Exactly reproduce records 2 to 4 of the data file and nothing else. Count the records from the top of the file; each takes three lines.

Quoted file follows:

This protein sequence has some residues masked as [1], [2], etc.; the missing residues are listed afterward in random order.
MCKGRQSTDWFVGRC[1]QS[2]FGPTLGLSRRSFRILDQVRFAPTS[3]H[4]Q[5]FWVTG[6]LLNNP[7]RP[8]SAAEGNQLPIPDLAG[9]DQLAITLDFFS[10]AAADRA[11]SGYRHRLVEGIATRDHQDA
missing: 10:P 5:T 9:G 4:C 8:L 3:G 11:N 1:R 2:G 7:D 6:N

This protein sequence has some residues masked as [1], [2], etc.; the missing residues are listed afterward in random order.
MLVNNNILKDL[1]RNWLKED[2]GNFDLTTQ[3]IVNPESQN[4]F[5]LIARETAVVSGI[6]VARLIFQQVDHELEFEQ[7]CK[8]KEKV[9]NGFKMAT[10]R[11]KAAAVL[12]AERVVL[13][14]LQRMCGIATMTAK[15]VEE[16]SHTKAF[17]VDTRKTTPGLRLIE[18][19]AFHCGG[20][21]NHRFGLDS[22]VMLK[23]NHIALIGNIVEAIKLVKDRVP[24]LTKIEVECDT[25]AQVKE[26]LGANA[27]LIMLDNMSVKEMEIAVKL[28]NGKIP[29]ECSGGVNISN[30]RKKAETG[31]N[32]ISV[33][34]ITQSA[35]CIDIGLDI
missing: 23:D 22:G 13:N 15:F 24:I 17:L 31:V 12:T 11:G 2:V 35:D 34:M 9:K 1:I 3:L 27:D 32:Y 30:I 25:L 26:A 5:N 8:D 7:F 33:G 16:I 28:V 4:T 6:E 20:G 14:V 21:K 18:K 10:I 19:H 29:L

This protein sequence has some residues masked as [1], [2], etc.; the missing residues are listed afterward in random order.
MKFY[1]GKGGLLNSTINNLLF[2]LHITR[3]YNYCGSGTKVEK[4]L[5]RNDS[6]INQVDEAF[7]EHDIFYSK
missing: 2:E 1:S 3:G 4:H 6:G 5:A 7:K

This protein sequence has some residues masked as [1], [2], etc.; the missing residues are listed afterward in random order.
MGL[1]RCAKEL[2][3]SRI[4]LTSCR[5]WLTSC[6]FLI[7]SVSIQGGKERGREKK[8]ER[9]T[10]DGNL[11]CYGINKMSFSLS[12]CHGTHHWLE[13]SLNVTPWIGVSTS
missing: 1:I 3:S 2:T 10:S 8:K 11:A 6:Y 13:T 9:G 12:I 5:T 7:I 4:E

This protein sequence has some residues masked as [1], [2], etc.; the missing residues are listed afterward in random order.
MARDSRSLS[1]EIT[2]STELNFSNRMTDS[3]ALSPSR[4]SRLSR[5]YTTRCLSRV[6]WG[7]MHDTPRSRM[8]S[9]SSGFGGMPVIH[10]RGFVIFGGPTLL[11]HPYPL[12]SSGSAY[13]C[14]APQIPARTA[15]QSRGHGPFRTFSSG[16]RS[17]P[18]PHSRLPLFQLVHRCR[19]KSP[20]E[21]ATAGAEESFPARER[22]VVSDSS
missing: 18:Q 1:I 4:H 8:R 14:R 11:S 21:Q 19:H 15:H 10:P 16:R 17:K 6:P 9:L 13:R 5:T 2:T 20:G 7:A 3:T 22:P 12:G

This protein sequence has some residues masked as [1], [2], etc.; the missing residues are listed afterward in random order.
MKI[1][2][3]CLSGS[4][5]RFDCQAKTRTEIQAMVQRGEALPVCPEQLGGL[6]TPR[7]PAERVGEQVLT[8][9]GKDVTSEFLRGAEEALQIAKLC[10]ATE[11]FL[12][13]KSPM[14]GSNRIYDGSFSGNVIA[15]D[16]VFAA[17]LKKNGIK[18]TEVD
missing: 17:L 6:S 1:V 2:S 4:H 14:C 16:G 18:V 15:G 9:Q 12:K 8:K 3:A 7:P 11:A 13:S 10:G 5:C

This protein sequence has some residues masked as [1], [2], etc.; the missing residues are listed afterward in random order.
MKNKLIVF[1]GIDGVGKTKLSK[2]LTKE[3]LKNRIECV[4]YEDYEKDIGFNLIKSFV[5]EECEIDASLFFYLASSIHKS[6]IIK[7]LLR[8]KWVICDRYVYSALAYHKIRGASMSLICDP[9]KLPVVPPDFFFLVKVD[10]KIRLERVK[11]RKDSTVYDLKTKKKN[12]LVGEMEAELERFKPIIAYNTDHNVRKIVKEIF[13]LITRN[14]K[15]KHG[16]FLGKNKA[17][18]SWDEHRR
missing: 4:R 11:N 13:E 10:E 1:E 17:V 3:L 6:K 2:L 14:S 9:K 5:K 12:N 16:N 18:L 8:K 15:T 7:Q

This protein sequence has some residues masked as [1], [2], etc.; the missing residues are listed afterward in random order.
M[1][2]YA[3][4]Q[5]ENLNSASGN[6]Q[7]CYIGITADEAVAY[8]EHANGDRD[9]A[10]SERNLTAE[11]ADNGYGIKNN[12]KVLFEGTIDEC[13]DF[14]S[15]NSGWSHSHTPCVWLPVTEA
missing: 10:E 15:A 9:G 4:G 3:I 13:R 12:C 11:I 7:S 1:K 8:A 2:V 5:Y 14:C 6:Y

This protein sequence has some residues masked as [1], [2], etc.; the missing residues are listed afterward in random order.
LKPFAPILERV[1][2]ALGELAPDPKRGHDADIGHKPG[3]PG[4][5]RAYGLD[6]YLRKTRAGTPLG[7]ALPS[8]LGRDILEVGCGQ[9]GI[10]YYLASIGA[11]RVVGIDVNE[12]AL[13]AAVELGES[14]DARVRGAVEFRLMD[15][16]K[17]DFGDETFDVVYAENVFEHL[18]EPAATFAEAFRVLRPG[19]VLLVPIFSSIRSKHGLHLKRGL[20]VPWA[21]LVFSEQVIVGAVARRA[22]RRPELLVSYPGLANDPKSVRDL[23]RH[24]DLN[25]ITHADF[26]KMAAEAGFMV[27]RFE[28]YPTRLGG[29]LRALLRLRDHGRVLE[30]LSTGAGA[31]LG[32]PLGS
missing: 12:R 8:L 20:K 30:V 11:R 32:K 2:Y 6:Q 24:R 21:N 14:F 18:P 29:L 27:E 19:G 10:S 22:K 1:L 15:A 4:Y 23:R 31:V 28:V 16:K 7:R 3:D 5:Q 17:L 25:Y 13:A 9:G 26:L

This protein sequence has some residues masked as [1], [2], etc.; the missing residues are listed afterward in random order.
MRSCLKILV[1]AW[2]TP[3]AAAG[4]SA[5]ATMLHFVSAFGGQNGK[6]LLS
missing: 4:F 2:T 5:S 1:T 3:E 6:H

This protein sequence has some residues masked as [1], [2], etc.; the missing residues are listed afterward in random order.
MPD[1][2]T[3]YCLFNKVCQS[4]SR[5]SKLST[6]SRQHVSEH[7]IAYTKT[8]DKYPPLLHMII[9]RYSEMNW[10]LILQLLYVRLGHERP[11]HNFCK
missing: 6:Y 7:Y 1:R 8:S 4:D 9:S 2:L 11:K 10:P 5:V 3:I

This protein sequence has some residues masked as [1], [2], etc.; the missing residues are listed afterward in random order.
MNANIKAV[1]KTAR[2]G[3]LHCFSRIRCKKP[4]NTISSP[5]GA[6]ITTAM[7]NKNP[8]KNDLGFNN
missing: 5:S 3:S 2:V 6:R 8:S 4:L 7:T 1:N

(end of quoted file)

This protein sequence has some residues masked as [1], [2], etc.; the missing residues are listed afterward in random order.
MLVNNNILKDL[1]RNWLKED[2]GNFDLTTQ[3]IVNPESQN[4]F[5]LIARETAVVSGI[6]VARLIFQQVDHELEFEQ[7]CK[8]KEKV[9]NGFKMAT[10]R[11]KAAAVL[12]AERVVL[13][14]LQRMCGIATMTAK[15]VEE[16]SHTKAF[17]VDTRKTTPGLRLIE[18][19]AFHCGG[20][21]NHRFGLDS[22]VMLK[23]NHIALIGNIVEAIKLVKDRVP[24]LTKIEVECDT[25]AQVKE[26]LGANA[27]LIMLDNMSVKEMEIAVKL[28]NGKIP[29]ECSGGVNISN[30]RKKAETG[31]N[32]ISV[33][34]ITQSA[35]CIDIGLDI
missing: 23:D 22:G 13:N 15:F 24:I 17:L 31:V 12:T 11:G 2:V 35:D 34:M 9:K 1:I 3:L 27:D 32:Y 30:I 25:L 26:A 5:N 8:D 7:F 33:G 16:I 28:V 4:T 6:E 20:G 14:V 21:K 18:K 10:I 19:H 29:L

This protein sequence has some residues masked as [1], [2], etc.; the missing residues are listed afterward in random order.
MKFY[1]GKGGLLNSTINNLLF[2]LHITR[3]YNYCGSGTKVEK[4]L[5]RNDS[6]INQVDEAF[7]EHDIFYSK
missing: 2:E 1:S 3:G 4:H 6:G 5:A 7:K

This protein sequence has some residues masked as [1], [2], etc.; the missing residues are listed afterward in random order.
MGL[1]RCAKEL[2][3]SRI[4]LTSCR[5]WLTSC[6]FLI[7]SVSIQGGKERGREKK[8]ER[9]T[10]DGNL[11]CYGINKMSFSLS[12]CHGTHHWLE[13]SLNVTPWIGVSTS
missing: 1:I 3:S 2:T 10:S 8:K 11:A 6:Y 13:T 9:G 12:I 5:T 7:I 4:E